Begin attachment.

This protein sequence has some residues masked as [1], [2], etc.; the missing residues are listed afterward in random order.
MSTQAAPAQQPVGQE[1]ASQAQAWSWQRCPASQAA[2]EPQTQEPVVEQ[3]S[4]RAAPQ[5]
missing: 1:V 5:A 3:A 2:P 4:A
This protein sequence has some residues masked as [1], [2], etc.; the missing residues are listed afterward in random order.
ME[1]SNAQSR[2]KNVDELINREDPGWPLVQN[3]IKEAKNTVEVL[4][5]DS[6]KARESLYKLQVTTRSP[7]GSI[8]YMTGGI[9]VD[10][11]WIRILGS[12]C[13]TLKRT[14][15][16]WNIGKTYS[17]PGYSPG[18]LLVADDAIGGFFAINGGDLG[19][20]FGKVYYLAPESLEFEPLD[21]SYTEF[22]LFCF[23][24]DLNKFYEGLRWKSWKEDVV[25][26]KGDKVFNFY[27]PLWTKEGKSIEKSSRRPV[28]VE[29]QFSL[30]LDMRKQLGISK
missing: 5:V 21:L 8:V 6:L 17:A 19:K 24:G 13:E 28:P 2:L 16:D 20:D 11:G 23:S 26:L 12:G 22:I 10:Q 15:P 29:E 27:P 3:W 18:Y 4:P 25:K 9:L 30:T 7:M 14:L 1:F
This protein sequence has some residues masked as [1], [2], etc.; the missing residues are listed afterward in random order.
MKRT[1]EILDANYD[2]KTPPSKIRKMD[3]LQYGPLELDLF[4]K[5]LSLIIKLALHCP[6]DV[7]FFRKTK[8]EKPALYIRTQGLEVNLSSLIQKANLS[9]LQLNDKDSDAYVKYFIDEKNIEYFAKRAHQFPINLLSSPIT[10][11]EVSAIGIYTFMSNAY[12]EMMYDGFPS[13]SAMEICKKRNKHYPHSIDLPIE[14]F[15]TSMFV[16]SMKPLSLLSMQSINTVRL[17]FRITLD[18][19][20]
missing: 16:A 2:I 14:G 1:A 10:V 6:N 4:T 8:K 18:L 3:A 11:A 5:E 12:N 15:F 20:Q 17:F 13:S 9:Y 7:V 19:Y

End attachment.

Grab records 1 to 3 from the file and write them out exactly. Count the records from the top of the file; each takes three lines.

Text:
This protein sequence has some residues masked as [1], [2], etc.; the missing residues are listed afterward in random order.
MSTQAAPAQQPVGQE[1]ASQAQAWSWQRCPASQAA[2]EPQTQEPVVEQ[3]S[4]RAAPQ[5]
missing: 1:V 5:A 3:A 2:P 4:A
This protein sequence has some residues masked as [1], [2], etc.; the missing residues are listed afterward in random order.
ME[1]SNAQSR[2]KNVDELINREDPGWPLVQN[3]IKEAKNTVEVL[4][5]DS[6]KARESLYKLQVTTRSP[7]GSI[8]YMTGGI[9]VD[10][11]WIRILGS[12]C[13]TLKRT[14][15][16]WNIGKTYS[17]PGYSPG[18]LLVADDAIGGFFAINGGDLG[19][20]FGKVYYLAPESLEFEPLD[21]SYTEF[22]LFCF[23][24]DLNKFYEGLRWKSWKEDVV[25][26]KGDKVFNFY[27]PLWTKEGKSIEKSSRRPV[28]VE[29]QFSL[30]LDMRKQLGISK
missing: 5:V 21:L 8:V 6:L 17:A 19:K 24:G 13:E 28:P 2:L 16:D 20:D 11:G 23:S 26:L 12:G 22:I 10:Q 15:P 29:E 27:P 3:W 18:Y 4:P 25:K 9:L 30:T 7:M 14:L 1:F
This protein sequence has some residues masked as [1], [2], etc.; the missing residues are listed afterward in random order.
MKRT[1]EILDANYD[2]KTPPSKIRKMD[3]LQYGPLELDLF[4]K[5]LSLIIKLALHCP[6]DV[7]FFRKTK[8]EKPALYIRTQGLEVNLSSLIQKANLS[9]LQLNDKDSDAYVKYFIDEKNIEYFAKRAHQFPINLLSSPIT[10][11]EVSAIGIYTFMSNAY[12]EMMYDGFPS[13]SAMEICKKRNKHYPHSIDLPIE[14]F[15]TSMFV[16]SMKPLSLLSMQSINTVRL[17]FRITLD[18][19][20]
missing: 16:A 2:I 14:G 1:A 10:V 6:N 4:T 8:K 18:L 3:A 11:A 5:E 12:N 15:F 20:Q 17:F 13:S 9:Y 7:V 19:Y